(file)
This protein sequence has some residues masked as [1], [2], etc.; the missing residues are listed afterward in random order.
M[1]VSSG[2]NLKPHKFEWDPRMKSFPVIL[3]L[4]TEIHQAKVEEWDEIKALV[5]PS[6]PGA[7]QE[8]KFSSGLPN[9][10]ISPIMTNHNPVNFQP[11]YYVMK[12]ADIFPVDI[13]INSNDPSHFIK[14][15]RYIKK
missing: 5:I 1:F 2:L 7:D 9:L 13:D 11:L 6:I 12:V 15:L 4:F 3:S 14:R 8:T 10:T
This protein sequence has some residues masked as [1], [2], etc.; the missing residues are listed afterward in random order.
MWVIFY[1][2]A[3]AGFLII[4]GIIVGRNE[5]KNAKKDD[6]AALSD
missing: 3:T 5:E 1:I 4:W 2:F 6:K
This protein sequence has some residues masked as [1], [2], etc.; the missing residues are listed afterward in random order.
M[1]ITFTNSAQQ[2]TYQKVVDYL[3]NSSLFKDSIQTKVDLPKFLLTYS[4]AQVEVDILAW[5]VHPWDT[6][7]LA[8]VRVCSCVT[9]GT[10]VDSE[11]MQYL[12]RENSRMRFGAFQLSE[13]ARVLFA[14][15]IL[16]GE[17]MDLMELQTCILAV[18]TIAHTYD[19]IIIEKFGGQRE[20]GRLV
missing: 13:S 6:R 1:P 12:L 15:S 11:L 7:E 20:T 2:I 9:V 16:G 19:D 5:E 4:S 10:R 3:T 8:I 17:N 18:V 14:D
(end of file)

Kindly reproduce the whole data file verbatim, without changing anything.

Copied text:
This protein sequence has some residues masked as [1], [2], etc.; the missing residues are listed afterward in random order.
M[1]VSSG[2]NLKPHKFEWDPRMKSFPVIL[3]L[4]TEIHQAKVEEWDEIKALV[5]PS[6]PGA[7]QE[8]KFSSGLPN[9][10]ISPIMTNHNPVNFQP[11]YYVMK[12]ADIFPVDI[13]INSNDPSHFIK[14][15]RYIKK
missing: 5:I 1:F 2:L 7:D 9:L 13:D 11:L 6:I 12:V 15:L 4:F 3:S 14:R 8:T 10:T
This protein sequence has some residues masked as [1], [2], etc.; the missing residues are listed afterward in random order.
MWVIFY[1][2]A[3]AGFLII[4]GIIVGRNE[5]KNAKKDD[6]AALSD
missing: 3:T 5:E 1:I 4:W 2:F 6:K
This protein sequence has some residues masked as [1], [2], etc.; the missing residues are listed afterward in random order.
M[1]ITFTNSAQQ[2]TYQKVVDYL[3]NSSLFKDSIQTKVDLPKFLLTYS[4]AQVEVDILAW[5]VHPWDT[6][7]LA[8]VRVCSCVT[9]GT[10]VDSE[11]MQYL[12]RENSRMRFGAFQLSE[13]ARVLFA[14][15]IL[16]GE[17]MDLMELQTCILAV[18]TIAHTYD[19]IIIEKFGGQRE[20]GRLV
missing: 13:S 6:R 1:P 12:L 15:S 11:L 7:E 20:T 2:I 9:V 16:G 19:D 5:E 4:S 10:R 3:T 8:I 17:N 18:V 14:D